DFL Gov. Mark Dayton Thursday joined all the Republican lawmakers in what he called a private "constructive" meeting. But the hour-long visit didn't build any budget accord.
"I couldn't have been treated more respectfully and courteously, which I greatly appreciate. I think there was good listening going on on both sides," Dayton said after he left the meeting.
"I think it was very constructive. There was so give and some take...A lot members shared their stories," said Senate Majority Leader Amy Koch, R-Buffalo.
The meeting was unusual. A governor of an opposite party has not visited lawmakers' private caucus meetings since former Gov. Jesse Ventura, who was of the Independence Party and had no caucus, visited both caucuses.
As a sign of their openness to deal, Dayton twice gave his cell phone number to Republican members so they can talk to him anytime.
But that didn't solve the state's looming budget problem. Dayton wants to raise taxes and revenue to backfill the state's deficit. Republicans adamantly do not.
After the meeting, the governor did announce that he had agreed to personally meet with the lawmakers who put together the Legislature's education budget bill and the state government bill. That's a sign of progress but may not bring the state back from the brink.
"Dayton personally wants to meet with State Gov committees?????? He met with Rep Lanning and I a week ago to lecture us. What will change?" tweeted Sen. Mike Parry, a Waseca Republican who put together the state government's budget. Rep. Morrie Lanning is his counterpart in the House.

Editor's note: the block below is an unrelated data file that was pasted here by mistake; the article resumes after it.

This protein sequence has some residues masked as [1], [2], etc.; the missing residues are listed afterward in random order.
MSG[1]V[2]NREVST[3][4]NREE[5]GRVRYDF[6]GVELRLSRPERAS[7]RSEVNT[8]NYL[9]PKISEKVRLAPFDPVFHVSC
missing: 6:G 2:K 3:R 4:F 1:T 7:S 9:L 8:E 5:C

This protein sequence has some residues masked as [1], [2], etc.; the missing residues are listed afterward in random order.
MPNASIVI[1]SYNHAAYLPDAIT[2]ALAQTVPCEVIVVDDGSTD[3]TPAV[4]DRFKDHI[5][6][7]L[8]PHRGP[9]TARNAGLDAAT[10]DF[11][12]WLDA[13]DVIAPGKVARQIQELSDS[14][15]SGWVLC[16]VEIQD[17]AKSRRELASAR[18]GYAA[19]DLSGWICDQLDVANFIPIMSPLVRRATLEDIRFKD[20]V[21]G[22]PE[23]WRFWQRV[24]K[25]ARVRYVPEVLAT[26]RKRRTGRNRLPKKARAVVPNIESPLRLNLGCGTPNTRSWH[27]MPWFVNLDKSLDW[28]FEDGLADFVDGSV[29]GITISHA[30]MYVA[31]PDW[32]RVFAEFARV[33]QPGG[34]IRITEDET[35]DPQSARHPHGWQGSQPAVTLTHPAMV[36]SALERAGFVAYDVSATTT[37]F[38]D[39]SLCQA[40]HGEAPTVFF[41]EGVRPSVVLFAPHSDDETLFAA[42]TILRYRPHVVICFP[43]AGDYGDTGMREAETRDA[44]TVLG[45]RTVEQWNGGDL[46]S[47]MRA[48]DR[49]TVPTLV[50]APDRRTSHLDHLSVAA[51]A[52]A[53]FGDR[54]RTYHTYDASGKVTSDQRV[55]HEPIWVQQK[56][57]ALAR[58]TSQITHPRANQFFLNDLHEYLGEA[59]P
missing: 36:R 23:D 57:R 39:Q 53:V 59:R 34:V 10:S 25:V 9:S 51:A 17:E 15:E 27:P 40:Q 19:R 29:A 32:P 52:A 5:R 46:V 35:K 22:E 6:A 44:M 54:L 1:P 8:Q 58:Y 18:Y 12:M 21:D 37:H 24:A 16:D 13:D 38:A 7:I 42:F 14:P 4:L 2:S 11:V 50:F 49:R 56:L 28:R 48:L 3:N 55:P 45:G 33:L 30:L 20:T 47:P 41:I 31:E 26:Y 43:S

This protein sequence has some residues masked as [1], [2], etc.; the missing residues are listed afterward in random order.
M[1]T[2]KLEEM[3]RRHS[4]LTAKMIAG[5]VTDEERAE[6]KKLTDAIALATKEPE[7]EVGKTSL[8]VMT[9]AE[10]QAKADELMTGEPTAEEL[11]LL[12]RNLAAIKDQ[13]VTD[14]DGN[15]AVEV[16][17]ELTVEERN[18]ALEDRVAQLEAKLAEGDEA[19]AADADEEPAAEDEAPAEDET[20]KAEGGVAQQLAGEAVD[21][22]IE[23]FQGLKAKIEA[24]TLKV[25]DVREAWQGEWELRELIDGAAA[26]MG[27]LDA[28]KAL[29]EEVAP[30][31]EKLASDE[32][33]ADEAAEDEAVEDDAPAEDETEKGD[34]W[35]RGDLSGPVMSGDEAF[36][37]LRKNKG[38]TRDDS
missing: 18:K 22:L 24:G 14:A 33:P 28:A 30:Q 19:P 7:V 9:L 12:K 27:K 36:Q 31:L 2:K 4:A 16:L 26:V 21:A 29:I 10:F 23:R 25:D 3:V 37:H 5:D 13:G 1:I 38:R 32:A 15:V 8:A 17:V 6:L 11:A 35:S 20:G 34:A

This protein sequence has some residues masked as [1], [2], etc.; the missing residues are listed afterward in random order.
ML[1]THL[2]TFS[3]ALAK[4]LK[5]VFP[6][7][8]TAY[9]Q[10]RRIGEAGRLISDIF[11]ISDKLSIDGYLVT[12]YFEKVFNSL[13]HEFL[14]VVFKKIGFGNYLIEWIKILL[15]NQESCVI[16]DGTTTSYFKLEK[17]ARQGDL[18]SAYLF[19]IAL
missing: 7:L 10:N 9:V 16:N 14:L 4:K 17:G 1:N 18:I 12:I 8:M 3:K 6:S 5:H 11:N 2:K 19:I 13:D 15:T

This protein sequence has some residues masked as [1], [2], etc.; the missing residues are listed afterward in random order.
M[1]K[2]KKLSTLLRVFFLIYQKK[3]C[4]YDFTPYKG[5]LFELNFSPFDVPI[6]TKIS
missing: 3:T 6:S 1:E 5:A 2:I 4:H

Still, the mood of reconciliation stood in sharp contrast to the biting words of the past few days.
Thursday morning, Dayton said "the way they look now" he would veto all the budget bills headed to his desk. He also repeated his claim that Republicans are irresponsible.
That sour mood continued at the start of the private caucus meeting.
"Your stated refusal to meet me halfway between our respective budget proposals disregards...well-established wisdom. The crux of our current impasse is no longer policy, or ideology, or even budget. It is your unwillingness to assume the responsibilities of leadership, to lead all Minnesotans toward a better future,” Dayton said, according to his prepared opening remarks to the meeting.
When lawmakers were asked later if those opening remarks were conciliatory, House Majority Leader Matt Dean said simply "no."